Working Paper by Dr. P. Whitney Lackenbauer
Policy Brief Recommendations by Vincent Boucher and Kristen Csenkey
GBA+ Application by Andrea Lane
Leveraging the eFP: Future Multilateral Cooperation
Working Paper by Dr. Christian Leuprecht, Dr. Alexander Lanoszka, Jayson Derow, and Karolina Muti
Policy Brief Recommendations by Vincent Boucher, Sarah Sharma, Melissa Finn and Grant Curtis
GBA+ Application by Vanessa Brown
Russias Private Military Contractors: Cause for Worry?
Two major geopolitical shifts the Syrian civil war and the Ukrainian crisis drew attention of the global academic and policy-related community to the issue of Russia`s private military companies (PMCs) and the so-called Wagner Group that has operated in Ukraine, Syria, the Central African Republic, Sudan, Libya and Mozambique. In so doing, it has become the living symbol of Russia`s covert use of shady militarized groups and irregulars in a powerplay against the west and its allies as well as securing Russia`s geo-economic/strategic interests abroad.
Although they are effective as a tool against weaker opponents, we argue that Russian PMCs should not be viewed as a strategic element in Russias military toolkit. Indeed, their effective only when paired with Russias regular armed forces. We contend that PMCs are unlikely to be used against NATO members directly. Nevertheless, Russia will continue employing these forces in zones of instability as a means to engage the West in non-linear and asymmetric fashion. (Sukhankin and Hurska, 2020)
Working Paper by Dr. Sergey Sukhankin and Alla Hurska
Policy Brief Recommendations by Nico Saunders
GBA+ Application by Victoria Tait
Cyber Futures: A Preliminary Scanning and Foresight Report
The objective of this paper is to explore the future of cybersecurity. Using a mix of tools and techniques derived from strategic foresight including domain mapping, horizons scanning, insight development, and scenario construction the paper will highlight how social, technological, political, and value-based change might influence cybersecurity in new and novel ways over the coming two decades. Strategic foresight is not used to predict the future, which is impossible. Rather, it provides a set of tools that allow us to better appreciate a range of possible and plausible alternative future scenarios and environments. Strategic foresight allows practitioners, researchers, and decision-makers to systematically contemplate future challenges and opportunities while improving their appreciation for how complex political and strategic issues might evolve. Knowledge of how cybersecurity might unfold provides us with an ability to anticipate change and avoid strategic surprise. The paper discusses where within the Government of Canada foresight is used in policy making, explains the basis and logic of foresight as a method of research, and applies a variety of foresight tools in envisioning alternative future cybersecurity scenarios. (Wilner, 2020)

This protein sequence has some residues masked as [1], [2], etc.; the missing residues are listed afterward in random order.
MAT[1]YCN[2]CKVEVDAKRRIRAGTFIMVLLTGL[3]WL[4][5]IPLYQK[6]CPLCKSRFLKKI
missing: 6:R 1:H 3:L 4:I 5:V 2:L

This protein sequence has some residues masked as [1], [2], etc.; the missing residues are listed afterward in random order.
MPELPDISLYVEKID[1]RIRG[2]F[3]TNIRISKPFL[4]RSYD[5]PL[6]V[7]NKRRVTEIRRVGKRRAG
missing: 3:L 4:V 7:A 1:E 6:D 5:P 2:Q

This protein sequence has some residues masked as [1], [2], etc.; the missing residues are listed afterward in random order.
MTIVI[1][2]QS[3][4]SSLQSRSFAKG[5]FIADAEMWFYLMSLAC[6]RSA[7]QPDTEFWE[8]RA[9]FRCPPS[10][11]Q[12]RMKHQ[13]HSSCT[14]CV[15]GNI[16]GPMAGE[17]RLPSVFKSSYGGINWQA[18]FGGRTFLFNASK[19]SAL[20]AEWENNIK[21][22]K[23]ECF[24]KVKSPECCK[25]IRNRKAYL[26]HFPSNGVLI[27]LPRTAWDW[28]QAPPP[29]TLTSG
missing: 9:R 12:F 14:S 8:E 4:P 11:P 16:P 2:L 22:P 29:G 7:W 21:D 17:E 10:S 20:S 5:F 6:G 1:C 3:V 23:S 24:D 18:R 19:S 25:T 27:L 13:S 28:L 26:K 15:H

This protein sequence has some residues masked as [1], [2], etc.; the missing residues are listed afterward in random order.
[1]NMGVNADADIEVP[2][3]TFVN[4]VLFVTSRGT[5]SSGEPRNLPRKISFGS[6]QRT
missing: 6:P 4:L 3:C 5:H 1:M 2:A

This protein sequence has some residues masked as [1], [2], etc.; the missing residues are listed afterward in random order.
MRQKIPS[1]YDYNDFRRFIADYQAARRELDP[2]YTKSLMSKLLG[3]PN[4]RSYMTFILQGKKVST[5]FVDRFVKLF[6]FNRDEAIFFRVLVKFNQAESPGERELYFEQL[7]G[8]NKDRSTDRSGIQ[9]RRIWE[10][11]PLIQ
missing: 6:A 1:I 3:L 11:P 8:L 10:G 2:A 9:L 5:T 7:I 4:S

Working Paper by Dr. Alex Wilner
Policy Brief Recommendations by Kristen Csenkey
GBA+ Application by Andrea Lane
Worlds Colliding: Enhancing an organizations capacity for cross-boundary coordination starts with investing in people
The pursuit of enhanced coordination in the name of government efficiency and effectiveness is a historic one. It dates back to Max Webers classic model of the modern government bureaucracy (Sproule-Jones, 2000) and the foundations of ministerial accountability and vertical line departments that inform the structure and behavior of todays Westminster governments (Kavanagh Richards, 2001; Hood, 2005). Over the past 30 years the international communitys quest for global security, sustainable peace and development in an increasingly complex and volatile world has focused a persistent spotlight and a sense of urgency on the need for departments, teams and individuals to better understand what is meant by cross-boundary coordination and how it might be achieved. Even today references to Whole-of-Government (WoG) abound within the Canadian government as the term is used to describe a key characteristic of the governments approach to the global COVID-19 pandemic. (Baechler, 2020)
Working Paper by Dr. Jenny Baechler
Policy Brief Recommendations by Emmanuelle Rousseau
GBA+ Application by Drs. Nadège Compaoré and Yolande Bouka